All systems are go and the holiday season is clear for takeoff at Macy's Herald Square with the unveiling of its 2014 Christmas windows. Titled "Santa's Journey to the Stars," this year's seasonal spectacular traces the adventures of Alex, a young boy who receives a magical and mystical telescope that enables him to experience the wonder of Christmas on other planets before landing back on Earth at the iconic Macy's Thanksgiving DayParade.
Accompanied by his dog Bella and escorted through the galaxy by none other than the one-and-only Santa Claus, Alex's otherworldly voyage will amaze and enchant children of all ages as they too embark on their very own out-of-this-world adventure.
Created by Roya Sullivan, award-winning designer and Macy's National Director of Window Presentation, Macy's 2014 Christmas windows combine the wonder of modern technology with stunning visual elements and a dose of nostalgia. Following a child's imaginary journey through space, the six Broadway windows will showcase one-of-a-kind planet-scapes, countless custom designed toys, handmade elves and an interactive game, all accented by thousands of LED lights. Nearly 85% of the installation is foam, with sculptures carved and treated to resemble a wide variety of textures and effects, such as the surface of the moon, or the gleaming face of one of the celestial beings within. In addition, spectators will be able to watch the story unfold chapter-by-chapter in animated form with the assistance of high definition video monitors set within each window.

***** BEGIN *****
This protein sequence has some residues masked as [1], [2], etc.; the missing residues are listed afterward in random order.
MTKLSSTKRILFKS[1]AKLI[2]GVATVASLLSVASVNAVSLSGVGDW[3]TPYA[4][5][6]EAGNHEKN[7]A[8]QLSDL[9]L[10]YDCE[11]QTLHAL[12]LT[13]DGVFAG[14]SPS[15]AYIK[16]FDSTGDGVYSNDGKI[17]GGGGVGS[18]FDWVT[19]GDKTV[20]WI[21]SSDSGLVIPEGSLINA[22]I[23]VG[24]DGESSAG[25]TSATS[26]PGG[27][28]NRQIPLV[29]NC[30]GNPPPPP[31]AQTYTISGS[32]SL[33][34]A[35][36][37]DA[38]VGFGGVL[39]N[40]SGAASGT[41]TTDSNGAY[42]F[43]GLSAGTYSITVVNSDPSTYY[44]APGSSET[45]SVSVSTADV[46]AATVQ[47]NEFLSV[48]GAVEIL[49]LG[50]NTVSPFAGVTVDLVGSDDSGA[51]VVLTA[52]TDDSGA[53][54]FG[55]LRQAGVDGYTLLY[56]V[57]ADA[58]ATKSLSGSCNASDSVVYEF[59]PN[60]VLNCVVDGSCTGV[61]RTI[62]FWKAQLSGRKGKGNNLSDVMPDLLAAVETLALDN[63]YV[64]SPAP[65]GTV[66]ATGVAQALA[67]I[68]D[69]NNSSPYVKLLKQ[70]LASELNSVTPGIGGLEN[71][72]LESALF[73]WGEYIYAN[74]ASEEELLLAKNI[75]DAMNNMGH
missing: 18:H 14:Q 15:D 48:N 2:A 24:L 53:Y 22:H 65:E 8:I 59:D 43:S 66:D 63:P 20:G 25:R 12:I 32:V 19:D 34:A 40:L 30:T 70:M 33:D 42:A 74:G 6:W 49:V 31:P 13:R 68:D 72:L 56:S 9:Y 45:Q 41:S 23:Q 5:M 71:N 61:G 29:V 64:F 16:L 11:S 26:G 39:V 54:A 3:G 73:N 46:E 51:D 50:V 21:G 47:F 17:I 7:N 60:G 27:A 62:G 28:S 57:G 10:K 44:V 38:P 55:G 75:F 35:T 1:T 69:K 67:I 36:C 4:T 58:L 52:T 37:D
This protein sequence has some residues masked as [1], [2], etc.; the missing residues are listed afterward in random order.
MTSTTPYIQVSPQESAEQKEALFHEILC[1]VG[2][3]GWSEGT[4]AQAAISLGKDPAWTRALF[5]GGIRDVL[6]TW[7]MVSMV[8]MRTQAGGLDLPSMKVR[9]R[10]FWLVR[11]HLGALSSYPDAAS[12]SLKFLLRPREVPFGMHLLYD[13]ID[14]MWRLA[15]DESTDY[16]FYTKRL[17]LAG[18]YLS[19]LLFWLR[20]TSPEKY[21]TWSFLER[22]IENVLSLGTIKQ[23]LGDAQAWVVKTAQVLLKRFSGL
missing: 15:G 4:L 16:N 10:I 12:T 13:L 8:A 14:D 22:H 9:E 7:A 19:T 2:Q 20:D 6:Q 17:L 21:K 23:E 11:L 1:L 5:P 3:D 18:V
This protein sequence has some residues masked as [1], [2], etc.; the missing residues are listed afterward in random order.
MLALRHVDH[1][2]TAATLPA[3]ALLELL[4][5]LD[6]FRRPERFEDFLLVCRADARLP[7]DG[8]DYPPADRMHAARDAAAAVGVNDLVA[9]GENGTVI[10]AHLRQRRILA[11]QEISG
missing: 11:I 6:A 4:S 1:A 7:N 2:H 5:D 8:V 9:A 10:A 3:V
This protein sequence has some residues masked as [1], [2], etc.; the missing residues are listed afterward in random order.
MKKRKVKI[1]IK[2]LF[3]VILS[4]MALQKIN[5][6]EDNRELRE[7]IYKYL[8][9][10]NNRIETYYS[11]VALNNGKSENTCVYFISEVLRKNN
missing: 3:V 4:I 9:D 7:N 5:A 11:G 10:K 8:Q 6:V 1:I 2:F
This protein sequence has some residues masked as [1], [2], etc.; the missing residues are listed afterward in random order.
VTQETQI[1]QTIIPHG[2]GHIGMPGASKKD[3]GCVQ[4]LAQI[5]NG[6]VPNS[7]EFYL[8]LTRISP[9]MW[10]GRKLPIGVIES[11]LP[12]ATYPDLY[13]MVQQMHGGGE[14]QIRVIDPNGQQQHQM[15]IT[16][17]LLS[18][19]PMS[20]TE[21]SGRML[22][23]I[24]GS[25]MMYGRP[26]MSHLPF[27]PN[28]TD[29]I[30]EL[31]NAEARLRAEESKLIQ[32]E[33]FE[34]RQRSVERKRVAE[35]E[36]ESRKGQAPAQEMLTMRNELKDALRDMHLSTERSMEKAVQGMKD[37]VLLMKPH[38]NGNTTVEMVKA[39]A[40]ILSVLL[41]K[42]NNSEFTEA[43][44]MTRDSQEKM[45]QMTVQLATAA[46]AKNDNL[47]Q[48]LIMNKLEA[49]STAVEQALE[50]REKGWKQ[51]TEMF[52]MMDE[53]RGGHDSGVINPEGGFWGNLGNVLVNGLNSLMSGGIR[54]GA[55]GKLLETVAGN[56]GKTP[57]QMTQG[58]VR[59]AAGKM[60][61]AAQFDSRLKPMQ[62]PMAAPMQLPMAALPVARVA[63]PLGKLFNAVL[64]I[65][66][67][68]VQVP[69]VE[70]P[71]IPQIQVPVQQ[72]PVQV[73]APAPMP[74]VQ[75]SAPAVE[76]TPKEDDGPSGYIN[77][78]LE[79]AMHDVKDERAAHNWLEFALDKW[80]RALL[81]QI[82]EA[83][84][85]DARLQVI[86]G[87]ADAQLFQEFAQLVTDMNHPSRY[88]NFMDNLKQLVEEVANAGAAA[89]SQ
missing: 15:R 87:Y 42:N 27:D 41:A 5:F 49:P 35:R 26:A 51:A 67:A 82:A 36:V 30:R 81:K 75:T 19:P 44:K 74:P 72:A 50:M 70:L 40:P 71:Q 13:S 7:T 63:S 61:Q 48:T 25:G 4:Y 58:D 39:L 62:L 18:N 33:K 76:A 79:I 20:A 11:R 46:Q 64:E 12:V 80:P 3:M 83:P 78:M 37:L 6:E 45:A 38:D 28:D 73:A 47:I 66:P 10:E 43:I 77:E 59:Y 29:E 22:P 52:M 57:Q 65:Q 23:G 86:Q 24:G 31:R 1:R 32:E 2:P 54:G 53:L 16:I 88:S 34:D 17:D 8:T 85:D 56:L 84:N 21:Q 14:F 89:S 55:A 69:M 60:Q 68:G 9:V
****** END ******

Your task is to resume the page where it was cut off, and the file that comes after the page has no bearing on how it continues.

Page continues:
According to Sullivan, "This year's Christmas windows will symbolize the power of magical thinking and the tradition of storytelling where we celebrate, not only children's imagination, but our own inner-child. We have combined our homage to today's tech-savvy child with a nostalgic dream to travel through space with Santa. This theme is brought to life by combining the technological and interactive elements with old school artistry forming a unique marriage resulting in something original and artistic."